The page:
But he said in the midst of very challenging times, he sees lots of reasons for hope.
At a Phoenix meeting last week with the Episcopal House of Bishops, it wasn’t sexuality issues or theological divisions on the agenda, Hanson said.
“I was asked to come and speak about evangelism and how we Lutherans have a passion to talk about the Gospel of Jesus Christ.”
Two or three questions alluded to recent controversies over Islam and the ongoing peace talks in the Mideast between Israel and Palestinians.
Hanson has been president of the Lutheran World Federation for seven years, and a Jordanian bishop just succeeded him to represent 70 million Lutherans worldwide. That’s a sign of how active the ELCA has been in Mideast issues, he said.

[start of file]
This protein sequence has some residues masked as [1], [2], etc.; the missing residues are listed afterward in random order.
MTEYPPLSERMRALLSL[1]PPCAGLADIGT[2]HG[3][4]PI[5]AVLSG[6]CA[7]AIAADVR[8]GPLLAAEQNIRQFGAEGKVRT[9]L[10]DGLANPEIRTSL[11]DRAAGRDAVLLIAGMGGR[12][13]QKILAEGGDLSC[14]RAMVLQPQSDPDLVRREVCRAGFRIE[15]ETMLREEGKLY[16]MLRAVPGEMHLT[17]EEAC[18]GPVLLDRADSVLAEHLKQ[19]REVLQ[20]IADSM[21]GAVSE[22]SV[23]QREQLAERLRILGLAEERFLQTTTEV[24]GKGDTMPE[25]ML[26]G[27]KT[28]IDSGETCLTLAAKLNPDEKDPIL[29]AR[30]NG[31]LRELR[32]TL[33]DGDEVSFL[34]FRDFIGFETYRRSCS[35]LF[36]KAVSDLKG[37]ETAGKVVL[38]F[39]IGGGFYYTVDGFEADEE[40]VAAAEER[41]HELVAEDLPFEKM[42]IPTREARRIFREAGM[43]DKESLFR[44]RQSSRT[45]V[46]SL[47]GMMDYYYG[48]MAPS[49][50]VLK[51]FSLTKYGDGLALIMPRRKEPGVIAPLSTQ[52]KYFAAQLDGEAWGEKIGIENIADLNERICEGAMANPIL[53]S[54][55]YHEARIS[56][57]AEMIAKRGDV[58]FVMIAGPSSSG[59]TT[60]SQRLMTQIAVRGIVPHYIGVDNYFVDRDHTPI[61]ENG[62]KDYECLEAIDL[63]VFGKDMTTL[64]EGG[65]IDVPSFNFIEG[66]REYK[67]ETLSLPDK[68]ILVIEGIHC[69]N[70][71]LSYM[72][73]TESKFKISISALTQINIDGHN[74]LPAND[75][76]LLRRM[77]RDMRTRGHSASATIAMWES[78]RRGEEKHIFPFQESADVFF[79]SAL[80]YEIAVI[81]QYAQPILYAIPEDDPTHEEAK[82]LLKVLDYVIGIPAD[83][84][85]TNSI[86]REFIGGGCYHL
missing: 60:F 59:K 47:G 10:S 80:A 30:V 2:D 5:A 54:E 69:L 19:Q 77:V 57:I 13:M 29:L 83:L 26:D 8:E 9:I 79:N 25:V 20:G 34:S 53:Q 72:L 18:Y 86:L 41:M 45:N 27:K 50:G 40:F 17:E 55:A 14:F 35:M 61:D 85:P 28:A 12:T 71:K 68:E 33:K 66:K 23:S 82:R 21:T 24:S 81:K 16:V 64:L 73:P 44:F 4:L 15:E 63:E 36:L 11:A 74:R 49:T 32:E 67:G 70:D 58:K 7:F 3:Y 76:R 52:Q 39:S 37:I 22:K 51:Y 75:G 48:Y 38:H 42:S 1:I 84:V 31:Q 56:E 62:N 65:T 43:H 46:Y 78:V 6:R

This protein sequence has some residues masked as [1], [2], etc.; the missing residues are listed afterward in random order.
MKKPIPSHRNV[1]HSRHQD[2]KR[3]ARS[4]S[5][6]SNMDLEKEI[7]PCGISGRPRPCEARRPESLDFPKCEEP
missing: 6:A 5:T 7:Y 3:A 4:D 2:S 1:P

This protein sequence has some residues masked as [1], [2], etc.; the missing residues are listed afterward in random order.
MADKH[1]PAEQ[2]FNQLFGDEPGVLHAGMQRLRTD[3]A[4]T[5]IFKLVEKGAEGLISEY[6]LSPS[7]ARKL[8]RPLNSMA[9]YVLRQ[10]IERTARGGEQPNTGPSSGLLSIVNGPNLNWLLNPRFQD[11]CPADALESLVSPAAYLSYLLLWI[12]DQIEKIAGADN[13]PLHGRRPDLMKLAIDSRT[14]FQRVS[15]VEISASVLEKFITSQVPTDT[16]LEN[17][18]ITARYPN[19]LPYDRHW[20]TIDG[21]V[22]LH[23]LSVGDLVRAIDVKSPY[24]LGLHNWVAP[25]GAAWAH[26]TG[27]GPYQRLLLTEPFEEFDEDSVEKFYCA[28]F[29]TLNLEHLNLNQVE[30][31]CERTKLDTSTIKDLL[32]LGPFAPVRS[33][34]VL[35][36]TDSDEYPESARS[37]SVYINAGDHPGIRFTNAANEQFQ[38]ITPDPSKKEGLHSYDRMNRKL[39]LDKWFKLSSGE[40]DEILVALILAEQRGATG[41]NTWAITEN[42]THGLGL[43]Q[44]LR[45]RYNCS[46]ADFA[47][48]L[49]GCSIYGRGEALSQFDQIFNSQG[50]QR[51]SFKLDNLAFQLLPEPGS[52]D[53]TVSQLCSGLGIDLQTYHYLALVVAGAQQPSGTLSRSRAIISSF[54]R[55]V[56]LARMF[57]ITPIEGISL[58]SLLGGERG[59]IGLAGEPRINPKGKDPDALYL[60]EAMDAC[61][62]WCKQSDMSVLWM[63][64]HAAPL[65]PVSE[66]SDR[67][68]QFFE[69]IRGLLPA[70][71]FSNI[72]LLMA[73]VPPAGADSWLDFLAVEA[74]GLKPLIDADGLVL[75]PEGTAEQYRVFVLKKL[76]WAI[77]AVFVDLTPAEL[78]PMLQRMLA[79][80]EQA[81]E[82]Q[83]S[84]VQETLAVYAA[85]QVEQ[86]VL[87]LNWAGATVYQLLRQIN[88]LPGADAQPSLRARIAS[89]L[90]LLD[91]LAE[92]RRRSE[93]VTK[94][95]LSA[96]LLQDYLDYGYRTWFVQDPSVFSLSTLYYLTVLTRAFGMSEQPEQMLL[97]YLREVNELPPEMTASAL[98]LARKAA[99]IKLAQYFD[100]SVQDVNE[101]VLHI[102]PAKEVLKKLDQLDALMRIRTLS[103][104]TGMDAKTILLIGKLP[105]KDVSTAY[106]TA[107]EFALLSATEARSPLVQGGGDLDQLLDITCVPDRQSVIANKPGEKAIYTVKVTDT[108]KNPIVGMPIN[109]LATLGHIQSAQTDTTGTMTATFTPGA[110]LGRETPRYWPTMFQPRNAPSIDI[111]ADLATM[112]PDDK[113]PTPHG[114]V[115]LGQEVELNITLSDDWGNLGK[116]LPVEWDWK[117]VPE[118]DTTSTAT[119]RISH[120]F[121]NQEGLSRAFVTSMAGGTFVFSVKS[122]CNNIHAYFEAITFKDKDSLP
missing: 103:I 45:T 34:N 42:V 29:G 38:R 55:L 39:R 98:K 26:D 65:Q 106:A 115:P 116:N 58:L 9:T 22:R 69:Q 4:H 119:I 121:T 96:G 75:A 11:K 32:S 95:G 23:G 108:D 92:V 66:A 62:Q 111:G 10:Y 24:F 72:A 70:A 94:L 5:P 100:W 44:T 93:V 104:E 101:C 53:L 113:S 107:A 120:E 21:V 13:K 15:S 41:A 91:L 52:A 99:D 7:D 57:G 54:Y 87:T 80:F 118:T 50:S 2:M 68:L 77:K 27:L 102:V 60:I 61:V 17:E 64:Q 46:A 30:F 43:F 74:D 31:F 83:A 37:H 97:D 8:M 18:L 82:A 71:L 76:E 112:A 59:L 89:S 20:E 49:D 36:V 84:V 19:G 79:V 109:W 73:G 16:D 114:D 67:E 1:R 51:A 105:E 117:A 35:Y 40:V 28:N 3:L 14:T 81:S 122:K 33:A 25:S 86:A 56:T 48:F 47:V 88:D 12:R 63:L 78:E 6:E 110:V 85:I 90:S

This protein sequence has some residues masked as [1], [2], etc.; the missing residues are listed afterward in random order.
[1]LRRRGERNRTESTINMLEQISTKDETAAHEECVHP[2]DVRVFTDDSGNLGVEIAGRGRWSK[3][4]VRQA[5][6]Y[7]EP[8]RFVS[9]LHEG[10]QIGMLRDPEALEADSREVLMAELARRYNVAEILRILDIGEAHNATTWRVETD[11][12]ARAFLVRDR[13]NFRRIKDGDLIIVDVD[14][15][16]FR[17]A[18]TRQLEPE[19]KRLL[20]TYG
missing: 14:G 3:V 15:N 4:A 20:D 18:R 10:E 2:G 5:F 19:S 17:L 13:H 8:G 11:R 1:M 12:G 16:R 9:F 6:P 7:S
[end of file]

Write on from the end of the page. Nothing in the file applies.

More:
Saying he had to boast a little about his church, Hanson said only “half an hour or so,” before Secretary of State Hillary Clinton recently announced resumption of face-to-face talks between Israeli and Palestinian leaders in Washington, he got a call from Washington “from the chief of staff of the former national security council in the Pentagon,” who said, “I want to thank you for all you’ve done to bring us,” to this point.
That’s a credit to Lutherans’ reputation as peacemakers, Hanson said.
“Right now, we are at a very critical moment, when we need to pray” that talks between Israel and Palestinians will bring “a two-state solution,” he said. “We know Israelis are facing deep divisions, as are Palestinians, and we, as a church, as Christians, can be a bridge.”
It appears fewer listened to Sunday's town hall than two earlier ones.
John Brooks, ELCA spokesman, reported Sunday that 1,169 players were launched by Web viewers; some no doubt were groups watching together. Brooks had said that 2,296 players were launched for the March town hall and 3,148 for Hanson's first one in December.
Hanson will hold his next online town hall at 4 p.m. Nov. 21, according to Brooks.